This article first appeared in the April 2023 Technology Insights Report
Recent technological advances – notably in AI – have put hedge funds on the cusp of next-level investment strategies. Is 2023 the year the industry achieves ‘true’ AI? Or has that already happened?
Earlier this year, the new CEO of Bridgewater Associates used a telling phrase to describe the increasingly important role technology, and artificial intelligence (AI) in particular, was playing at the world’s largest hedge fund manager. “Evolve or die,” said Nir Bar Dea. “That’s what’s happening here.” AI, he suggested during the interview with Bloomberg earlier this year, was going to help the $140 billion firm improve returns, increase profitability, and keep pace with its peers. Because “just doing what we’ve been doing, isn’t good enough.”
In some ways, even Bridgewater is playing catch up. Renaissance Technologies, the world’s second largest investment firm by hedge fund AUM, has been generating returns from machine learning techniques for many years; Citadel has a series of AI initiatives to its name and is currently seeking a companywide license for ChatGPT, the open-source AI ‘chat bot’ launched in November; while Man Group, Europe’s largest investment manager by hedge fund AUM, has developed proprietary database technology – ArcticDB – to drive investment decisions across its entire front office, including product innovation.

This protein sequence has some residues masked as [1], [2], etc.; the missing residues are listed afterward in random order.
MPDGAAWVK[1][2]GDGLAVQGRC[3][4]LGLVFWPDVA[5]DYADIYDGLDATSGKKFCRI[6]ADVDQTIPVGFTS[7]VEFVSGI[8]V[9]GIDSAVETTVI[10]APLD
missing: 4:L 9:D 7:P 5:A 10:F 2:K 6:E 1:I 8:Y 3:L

“At Man Group, we’re often dealing with asset classes that encompass an enormous universe of individual instruments – hundreds of thousands, in some cases – and the ability to represent such a large universe, and its evolution over time, in a single prime dataset and make decisions around that data quickly is invaluable,” Gary Collier, CTO of Man Alpha Technology and head of the team behind ArcticDB, tells Hedgeweek.
Collier and his team’s work on the technology that would become ArcticDB began in 2013. Ten years later, the data needs of the wider industry have evolved in such a way that Man has launched ArcticDB as a product.